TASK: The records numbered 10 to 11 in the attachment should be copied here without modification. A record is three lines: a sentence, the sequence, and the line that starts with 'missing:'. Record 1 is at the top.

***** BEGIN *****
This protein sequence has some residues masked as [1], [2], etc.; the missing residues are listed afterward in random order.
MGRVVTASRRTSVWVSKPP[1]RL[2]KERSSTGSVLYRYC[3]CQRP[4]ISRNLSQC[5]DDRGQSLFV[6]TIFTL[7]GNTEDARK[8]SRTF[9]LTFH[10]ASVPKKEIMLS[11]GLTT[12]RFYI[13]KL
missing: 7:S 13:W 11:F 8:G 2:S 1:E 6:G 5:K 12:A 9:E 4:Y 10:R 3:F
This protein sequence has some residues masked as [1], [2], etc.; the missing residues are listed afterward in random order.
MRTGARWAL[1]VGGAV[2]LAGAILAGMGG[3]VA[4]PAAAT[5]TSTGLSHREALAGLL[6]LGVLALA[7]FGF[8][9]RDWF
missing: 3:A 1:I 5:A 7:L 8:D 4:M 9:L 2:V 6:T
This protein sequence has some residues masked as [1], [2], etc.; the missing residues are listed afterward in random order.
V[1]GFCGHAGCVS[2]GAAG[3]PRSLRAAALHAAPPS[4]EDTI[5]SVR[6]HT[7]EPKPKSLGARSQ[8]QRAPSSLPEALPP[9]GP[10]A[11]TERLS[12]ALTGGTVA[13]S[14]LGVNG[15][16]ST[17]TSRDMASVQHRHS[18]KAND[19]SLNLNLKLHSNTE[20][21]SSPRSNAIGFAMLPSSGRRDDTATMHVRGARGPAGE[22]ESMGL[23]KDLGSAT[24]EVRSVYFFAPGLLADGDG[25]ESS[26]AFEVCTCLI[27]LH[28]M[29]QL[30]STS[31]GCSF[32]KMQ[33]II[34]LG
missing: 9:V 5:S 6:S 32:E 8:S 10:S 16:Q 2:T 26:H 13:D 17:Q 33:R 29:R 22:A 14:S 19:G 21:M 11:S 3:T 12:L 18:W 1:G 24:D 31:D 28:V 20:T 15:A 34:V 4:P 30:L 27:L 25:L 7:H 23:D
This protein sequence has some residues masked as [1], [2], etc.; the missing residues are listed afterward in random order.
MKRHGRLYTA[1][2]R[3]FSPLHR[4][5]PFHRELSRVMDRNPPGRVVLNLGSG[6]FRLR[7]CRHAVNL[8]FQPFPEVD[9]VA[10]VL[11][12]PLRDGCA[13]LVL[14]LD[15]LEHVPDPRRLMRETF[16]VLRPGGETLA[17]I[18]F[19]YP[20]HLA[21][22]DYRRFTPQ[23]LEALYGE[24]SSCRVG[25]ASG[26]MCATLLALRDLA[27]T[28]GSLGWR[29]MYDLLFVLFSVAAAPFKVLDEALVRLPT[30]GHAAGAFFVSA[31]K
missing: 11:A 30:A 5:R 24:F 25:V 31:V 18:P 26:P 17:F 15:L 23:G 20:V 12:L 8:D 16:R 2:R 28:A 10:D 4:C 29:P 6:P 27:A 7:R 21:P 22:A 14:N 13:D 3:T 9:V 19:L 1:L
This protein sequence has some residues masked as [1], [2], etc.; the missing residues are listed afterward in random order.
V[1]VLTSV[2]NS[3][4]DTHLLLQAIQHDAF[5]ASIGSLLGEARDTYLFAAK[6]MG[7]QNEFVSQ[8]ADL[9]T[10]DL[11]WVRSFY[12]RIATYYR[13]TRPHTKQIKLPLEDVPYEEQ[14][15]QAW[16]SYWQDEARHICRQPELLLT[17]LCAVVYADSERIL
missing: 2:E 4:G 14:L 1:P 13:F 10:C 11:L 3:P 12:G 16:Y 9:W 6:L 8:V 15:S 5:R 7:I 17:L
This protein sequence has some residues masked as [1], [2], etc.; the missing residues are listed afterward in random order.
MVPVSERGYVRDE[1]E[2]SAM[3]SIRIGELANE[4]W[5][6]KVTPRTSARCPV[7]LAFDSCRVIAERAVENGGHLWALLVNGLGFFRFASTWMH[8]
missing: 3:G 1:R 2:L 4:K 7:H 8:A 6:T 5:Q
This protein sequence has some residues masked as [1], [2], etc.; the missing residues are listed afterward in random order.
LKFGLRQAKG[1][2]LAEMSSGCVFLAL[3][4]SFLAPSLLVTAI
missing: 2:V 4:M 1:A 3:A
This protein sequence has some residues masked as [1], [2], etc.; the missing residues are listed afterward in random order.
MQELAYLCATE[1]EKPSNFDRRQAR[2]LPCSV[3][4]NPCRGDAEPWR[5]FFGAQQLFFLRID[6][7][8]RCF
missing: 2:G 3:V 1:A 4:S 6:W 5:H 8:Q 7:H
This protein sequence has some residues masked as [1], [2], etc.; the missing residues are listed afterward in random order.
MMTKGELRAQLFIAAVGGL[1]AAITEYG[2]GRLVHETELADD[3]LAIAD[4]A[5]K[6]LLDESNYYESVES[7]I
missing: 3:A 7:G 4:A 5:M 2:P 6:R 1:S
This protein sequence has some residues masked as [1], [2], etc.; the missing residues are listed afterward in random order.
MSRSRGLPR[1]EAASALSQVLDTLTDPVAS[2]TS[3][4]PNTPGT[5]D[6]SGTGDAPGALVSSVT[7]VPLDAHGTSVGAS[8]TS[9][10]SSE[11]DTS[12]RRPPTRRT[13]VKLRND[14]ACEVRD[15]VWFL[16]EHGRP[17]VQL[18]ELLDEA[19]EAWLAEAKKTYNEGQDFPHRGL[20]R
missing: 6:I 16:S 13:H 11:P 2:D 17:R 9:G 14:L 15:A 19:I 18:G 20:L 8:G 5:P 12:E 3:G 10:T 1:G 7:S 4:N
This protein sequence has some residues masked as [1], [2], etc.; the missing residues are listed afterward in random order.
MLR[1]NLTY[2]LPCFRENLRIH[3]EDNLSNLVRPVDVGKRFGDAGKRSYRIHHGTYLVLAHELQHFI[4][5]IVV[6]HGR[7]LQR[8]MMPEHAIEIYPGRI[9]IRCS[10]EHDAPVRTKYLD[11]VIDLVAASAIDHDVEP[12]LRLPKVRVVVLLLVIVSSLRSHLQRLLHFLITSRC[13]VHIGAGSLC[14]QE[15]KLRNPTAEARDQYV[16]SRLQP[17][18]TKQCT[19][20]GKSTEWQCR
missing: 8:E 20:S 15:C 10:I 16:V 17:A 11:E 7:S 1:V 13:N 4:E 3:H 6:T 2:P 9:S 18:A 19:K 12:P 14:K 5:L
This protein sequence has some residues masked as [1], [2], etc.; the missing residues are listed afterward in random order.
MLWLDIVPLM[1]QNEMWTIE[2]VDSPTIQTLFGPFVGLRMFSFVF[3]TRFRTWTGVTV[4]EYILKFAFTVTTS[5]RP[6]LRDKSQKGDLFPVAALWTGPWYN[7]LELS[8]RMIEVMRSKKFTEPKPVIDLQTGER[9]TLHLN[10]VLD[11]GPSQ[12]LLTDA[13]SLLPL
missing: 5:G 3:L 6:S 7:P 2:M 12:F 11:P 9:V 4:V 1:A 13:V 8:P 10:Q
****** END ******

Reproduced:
This protein sequence has some residues masked as [1], [2], etc.; the missing residues are listed afterward in random order.
MSRSRGLPR[1]EAASALSQVLDTLTDPVAS[2]TS[3][4]PNTPGT[5]D[6]SGTGDAPGALVSSVT[7]VPLDAHGTSVGAS[8]TS[9][10]SSE[11]DTS[12]RRPPTRRT[13]VKLRND[14]ACEVRD[15]VWFL[16]EHGRP[17]VQL[18]ELLDEA[19]EAWLAEAKKTYNEGQDFPHRGL[20]R
missing: 6:I 16:S 13:H 11:P 2:D 17:R 9:G 14:L 15:A 19:I 18:G 20:L 8:G 5:P 12:E 3:G 10:T 1:G 7:S 4:N
This protein sequence has some residues masked as [1], [2], etc.; the missing residues are listed afterward in random order.
MLR[1]NLTY[2]LPCFRENLRIH[3]EDNLSNLVRPVDVGKRFGDAGKRSYRIHHGTYLVLAHELQHFI[4][5]IVV[6]HGR[7]LQR[8]MMPEHAIEIYPGRI[9]IRCS[10]EHDAPVRTKYLD[11]VIDLVAASAIDHDVEP[12]LRLPKVRVVVLLLVIVSSLRSHLQRLLHFLITSRC[13]VHIGAGSLC[14]QE[15]KLRNPTAEARDQYV[16]SRLQP[17][18]TKQCT[19][20]GKSTEWQCR
missing: 8:E 20:S 15:C 10:I 16:V 17:A 11:E 7:S 1:V 13:N 4:E 3:H 6:T 2:P 9:S 18:A 19:K 12:P 14:K 5:L